3. Strategic growth opportunities

Following the purchase of the Koroit facility from international dairy heavyweight Saputo, BGA recently conducted a capital raising and the $202.2 million raised has significantly strengthened the company’s balance sheet. BGA is now better positioned to pursue strategic growth opportunities. In 2017, the company completed the acquisition of the Mondalez grocery business, which gave it the famous Australian Vegemite brand.

In short, BGA has demonstrated an ability to turn milk into profits over many years and we believe their extra milk supply will underpin future profit growth. We remain positive on the outlook. As at 30 June 2019, PIC held 1.42% of the portfolio in Bega Cheese.



Comments

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Michael Whelan

Bega looks to be carrying too much debt at the moment and at the wrong point in the dairy cycle. Let’s not forget what befell Murray Goulburn and Bonlac in similar circumstances.

Brett Watson

agh but "we all love cheeses" (say it out loud).

Param Singh

Its a very good company no doubt but is it worth the lofty P/E its trading at?

Venkata kancharla

Bega is an inspiring Australian success story.When rates are going down debt is not a problem.Debt is used to create more wealth!Temperary headwinds due to drought.Fantastic management.It will get back to its former glory days as a sharemarket darling.In the meantime enjoy Vegemite and dividends

Roslyn McCracken

Not sure how Bega will be able to guarantee the supply of raw milk in Victoria with thousands of quality dairy cattle being sold off dairy farms to the "chopper" market. These previously productive dairy farms are being sold to corporate investors to grow nut trees, fatten beef cattle etc. Some are even being purchased solely for their water allocation. Our milk and cheese will all be imported within a few years. This all relates to the raw deal dairy farmers have had to endure for many years - insecurity and high cost of water, feed costs, power, and the greed of the processors, all the way from management to the factory floor and tanker drivers. The farmers have only ever been paid what is left over after everyone else gets their snout out of the trough. Just remember the Murray Goulburn debacle a few years ago and be warned.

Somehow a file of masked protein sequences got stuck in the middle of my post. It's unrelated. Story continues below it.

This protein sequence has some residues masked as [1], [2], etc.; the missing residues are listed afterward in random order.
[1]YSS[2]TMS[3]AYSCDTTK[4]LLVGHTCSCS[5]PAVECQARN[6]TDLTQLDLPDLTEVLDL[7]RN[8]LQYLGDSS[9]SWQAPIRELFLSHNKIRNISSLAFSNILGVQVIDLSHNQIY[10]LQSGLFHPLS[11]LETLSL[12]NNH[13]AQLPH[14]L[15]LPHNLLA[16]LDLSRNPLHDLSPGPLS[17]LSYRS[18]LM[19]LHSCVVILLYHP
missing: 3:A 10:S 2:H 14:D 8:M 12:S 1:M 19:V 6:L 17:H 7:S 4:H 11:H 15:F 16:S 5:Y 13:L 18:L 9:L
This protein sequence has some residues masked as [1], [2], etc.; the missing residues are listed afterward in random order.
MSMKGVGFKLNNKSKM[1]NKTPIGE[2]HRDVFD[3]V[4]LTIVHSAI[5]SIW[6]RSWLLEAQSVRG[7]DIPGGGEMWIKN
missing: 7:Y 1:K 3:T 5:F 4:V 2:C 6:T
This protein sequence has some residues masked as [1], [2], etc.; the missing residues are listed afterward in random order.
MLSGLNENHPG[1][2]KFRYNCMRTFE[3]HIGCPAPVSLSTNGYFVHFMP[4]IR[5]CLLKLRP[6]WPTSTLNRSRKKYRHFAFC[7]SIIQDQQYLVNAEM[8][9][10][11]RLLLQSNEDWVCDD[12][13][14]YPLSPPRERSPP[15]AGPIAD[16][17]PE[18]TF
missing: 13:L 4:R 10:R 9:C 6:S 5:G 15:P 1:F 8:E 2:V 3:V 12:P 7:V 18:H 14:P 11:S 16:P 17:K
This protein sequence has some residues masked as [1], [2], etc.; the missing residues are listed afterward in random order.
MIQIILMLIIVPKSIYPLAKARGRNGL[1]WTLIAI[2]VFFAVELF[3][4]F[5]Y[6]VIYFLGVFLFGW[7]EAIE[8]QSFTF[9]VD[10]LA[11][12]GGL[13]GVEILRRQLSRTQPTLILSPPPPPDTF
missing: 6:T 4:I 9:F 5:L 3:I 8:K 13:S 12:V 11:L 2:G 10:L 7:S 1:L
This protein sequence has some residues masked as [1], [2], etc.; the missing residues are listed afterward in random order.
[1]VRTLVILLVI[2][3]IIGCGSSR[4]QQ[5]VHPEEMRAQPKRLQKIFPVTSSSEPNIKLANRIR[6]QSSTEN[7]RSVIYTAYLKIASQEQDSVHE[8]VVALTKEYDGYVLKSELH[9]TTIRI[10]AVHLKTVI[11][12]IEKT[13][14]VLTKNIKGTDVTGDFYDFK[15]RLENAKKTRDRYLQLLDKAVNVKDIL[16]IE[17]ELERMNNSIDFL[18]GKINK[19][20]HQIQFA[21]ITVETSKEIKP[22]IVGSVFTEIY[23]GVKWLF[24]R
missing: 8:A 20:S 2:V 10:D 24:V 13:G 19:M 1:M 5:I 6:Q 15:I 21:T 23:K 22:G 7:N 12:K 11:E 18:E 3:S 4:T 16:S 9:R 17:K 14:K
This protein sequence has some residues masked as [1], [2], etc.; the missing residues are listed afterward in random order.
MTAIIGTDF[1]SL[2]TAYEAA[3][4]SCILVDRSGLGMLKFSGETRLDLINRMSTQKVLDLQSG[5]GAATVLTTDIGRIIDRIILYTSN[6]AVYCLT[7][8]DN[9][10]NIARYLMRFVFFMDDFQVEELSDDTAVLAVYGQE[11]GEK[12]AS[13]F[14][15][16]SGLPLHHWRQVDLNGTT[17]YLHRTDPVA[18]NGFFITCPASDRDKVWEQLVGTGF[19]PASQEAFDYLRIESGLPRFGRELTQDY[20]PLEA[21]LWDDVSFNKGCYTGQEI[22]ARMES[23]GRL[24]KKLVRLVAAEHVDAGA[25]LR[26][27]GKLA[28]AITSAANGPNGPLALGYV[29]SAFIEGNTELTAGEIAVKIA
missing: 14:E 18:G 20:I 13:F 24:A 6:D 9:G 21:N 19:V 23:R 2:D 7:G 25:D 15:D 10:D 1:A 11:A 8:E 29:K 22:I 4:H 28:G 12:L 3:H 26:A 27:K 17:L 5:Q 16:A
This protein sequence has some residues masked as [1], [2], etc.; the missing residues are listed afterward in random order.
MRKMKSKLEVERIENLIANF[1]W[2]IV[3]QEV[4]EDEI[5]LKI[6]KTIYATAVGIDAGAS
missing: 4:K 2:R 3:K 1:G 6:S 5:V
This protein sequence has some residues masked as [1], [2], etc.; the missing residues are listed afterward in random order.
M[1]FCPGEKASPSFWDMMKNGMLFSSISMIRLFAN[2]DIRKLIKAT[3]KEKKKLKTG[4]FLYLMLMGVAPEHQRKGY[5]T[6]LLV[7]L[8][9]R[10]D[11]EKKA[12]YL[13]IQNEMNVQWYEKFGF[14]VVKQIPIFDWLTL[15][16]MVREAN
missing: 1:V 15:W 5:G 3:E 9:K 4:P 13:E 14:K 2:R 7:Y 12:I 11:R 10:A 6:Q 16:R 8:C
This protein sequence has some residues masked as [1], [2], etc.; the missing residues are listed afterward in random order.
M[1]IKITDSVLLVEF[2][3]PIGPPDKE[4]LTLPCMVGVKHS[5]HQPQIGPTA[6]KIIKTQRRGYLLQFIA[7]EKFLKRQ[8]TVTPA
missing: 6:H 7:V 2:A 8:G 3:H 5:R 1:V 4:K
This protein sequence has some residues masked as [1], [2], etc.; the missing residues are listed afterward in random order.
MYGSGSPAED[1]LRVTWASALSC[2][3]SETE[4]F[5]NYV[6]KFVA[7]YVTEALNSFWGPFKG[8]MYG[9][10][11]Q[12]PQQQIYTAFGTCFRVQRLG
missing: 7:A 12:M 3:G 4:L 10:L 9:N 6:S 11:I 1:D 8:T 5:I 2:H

Michael Whelan

I enjoy my vegemite and cheese sandwiches as much as the next person but: Param - when it was trading at $8 the same questions were being asked (approx 52 week high). Venkata - presumably you missed the GFC and its “green shoots” aftermath. Management has centred around Barry Irwin for the past decade. I am not convinced the management depth is there with this company. As the market has rallied the share price has gone nowhere but in more recent times headed south. Roslyn - correct. When you have supply contracting because of the drought (temporary) and farmers packing up and leaving (permanent), you get the Resources-type price volatility with the big retailers on the other side (WOW, COL and MTS). You can see the impact of Devondale (Leongatha) and Fonterra (Drouin) on the local economy and surrounds - hardly a good outcome.

Roslyn McCracken

The reality is that you need milk to produce cheese. It doesn't matter how good the company is, how cashed up it is, how good the management is, if supply is not there, then the company will fail.